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Paris to Convert a Third of Its Underutilized Office Space into Residential Housing by 2020
In another significant step intended to invigorate the city, Paris Mayor Anne Hidalgo has pledged to transform 250,000 square meters (m²) of Paris offices into residential housing by the year 2020.
The city intends to target buildings that are unused, partially used, or needing substantial renovation. Its goals are in line with the sustainability objectives of the city: favor the rehabilitation of old buildings over new construction with the ultimate goal of preserving what little remains of un-built land in the capital. The change of use of commercial spaces to residential ones is meant not only to address the shortage of affordable housing in the capital, but also to encourage a more diverse population.
A recent study by the Paris Urban Planning Agency (APUR) revealed that the potential for repurposing office space in Paris is higher than once thought: out of the 18 million square meters of Parisian office buildings, 840.000 m² have the potential to be transformed into homes.
“Transforming office space into homes is an absolute priority, because if we want more housing, we clearly have to start with existing buildings,” said Ian Brossat, Deputy Mayor in charge of housing. “Paris is the densest city in Europe.”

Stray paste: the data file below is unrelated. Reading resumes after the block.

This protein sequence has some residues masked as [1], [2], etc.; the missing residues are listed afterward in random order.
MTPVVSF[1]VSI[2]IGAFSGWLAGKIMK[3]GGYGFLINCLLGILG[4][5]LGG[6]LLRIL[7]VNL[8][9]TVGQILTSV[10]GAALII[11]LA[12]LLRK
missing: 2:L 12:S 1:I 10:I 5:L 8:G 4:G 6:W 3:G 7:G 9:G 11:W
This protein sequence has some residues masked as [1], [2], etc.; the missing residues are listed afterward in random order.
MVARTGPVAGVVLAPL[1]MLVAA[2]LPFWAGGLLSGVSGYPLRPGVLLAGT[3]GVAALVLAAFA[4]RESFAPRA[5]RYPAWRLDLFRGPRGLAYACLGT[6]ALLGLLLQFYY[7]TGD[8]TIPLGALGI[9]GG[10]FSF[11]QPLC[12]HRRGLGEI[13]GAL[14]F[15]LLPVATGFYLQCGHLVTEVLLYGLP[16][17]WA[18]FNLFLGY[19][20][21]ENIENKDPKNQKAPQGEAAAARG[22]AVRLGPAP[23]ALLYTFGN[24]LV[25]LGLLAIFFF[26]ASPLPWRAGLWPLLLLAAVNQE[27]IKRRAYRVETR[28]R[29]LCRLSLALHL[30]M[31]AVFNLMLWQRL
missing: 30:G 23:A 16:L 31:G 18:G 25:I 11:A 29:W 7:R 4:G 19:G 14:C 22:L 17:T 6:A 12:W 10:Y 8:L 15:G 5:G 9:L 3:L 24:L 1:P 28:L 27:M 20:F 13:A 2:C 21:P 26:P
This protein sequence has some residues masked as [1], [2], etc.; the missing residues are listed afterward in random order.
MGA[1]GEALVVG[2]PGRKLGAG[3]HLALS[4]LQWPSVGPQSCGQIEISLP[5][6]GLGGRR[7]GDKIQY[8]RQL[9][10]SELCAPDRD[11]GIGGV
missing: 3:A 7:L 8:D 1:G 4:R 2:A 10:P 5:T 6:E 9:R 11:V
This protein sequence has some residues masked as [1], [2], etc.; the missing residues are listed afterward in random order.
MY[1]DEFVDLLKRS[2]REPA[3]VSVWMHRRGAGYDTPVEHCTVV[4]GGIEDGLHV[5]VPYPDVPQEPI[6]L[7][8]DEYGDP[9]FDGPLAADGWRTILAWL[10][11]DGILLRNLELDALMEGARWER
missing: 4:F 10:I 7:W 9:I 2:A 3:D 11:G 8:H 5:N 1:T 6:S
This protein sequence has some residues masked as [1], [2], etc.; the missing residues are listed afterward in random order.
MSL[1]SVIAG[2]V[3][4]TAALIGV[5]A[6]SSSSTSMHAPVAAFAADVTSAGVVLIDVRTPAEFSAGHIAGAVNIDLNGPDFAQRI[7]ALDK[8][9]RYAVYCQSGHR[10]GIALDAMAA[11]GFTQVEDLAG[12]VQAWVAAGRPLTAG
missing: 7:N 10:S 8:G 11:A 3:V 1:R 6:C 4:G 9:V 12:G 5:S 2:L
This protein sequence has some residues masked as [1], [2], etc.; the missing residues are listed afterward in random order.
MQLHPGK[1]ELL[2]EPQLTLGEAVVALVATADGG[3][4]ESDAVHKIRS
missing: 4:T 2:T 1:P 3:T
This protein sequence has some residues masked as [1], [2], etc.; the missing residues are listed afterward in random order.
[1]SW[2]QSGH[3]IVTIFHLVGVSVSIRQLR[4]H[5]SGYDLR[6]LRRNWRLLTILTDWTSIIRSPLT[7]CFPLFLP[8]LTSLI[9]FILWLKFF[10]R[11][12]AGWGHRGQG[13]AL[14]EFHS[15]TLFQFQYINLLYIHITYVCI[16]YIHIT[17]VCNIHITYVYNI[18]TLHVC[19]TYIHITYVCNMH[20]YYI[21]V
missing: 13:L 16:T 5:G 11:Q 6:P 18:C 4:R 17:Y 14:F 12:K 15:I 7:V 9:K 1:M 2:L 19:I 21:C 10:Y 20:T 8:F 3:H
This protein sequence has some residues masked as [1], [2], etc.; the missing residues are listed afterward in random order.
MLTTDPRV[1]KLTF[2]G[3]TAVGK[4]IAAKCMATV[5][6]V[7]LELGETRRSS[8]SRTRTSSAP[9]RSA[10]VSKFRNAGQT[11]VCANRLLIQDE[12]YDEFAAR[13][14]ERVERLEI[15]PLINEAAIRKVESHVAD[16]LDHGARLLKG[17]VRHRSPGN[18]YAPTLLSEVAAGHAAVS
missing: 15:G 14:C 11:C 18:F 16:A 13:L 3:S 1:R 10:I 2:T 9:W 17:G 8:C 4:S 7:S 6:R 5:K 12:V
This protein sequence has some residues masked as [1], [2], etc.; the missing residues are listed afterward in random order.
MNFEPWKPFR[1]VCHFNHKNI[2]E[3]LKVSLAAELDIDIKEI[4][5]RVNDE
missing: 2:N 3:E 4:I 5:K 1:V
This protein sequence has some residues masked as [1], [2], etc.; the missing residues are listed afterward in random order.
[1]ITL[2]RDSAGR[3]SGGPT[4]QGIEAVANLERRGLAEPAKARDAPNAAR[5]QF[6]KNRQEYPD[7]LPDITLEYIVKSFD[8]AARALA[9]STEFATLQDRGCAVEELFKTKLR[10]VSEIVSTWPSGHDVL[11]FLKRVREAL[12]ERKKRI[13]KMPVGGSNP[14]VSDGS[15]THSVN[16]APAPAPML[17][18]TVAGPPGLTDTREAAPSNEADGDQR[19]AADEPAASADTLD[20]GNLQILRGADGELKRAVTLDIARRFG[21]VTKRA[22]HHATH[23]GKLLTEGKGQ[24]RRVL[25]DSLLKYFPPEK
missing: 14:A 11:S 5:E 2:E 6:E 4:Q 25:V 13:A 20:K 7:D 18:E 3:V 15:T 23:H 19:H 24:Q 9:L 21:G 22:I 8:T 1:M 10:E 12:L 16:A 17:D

From 2001 to 2012, more than 350,000 square meters of office space were converted to residential housing – an average of 30,000 m² per year. A notable result is the Maison des Générations in the 4th arrondissement, which houses a cross-generational mix of young workers and elderly residents. Under Mayor Hidalgo’s plan, the pace will need to be picked up significantly – to an average of 50,000 m² per year – to reach the 2020 deadline.
A number of potential candidates are buildings in the 8th and 9th arrondissements, reports l’Observateur, largely Haussmann-era buildings whose architecture lends itself to this transformation. The Mayor has asked the federal government for certain allowances for targeted buildings, including temporary exemptions from property tax and added flexibility on certain rules such as ceiling height and parking spaces.
The ambitious transformation project can be viewed in an extensive exhibition Paris à Venir: Métamorphoses (Paris to come: Metamorphoses) at the Pavillon de l’Arsenal in the 4th arrondissement. Created in 1988 this “centre for information, documentation and exhibition for urban planning and architecture of Paris” showcases urban development and architectural projects in the capital.
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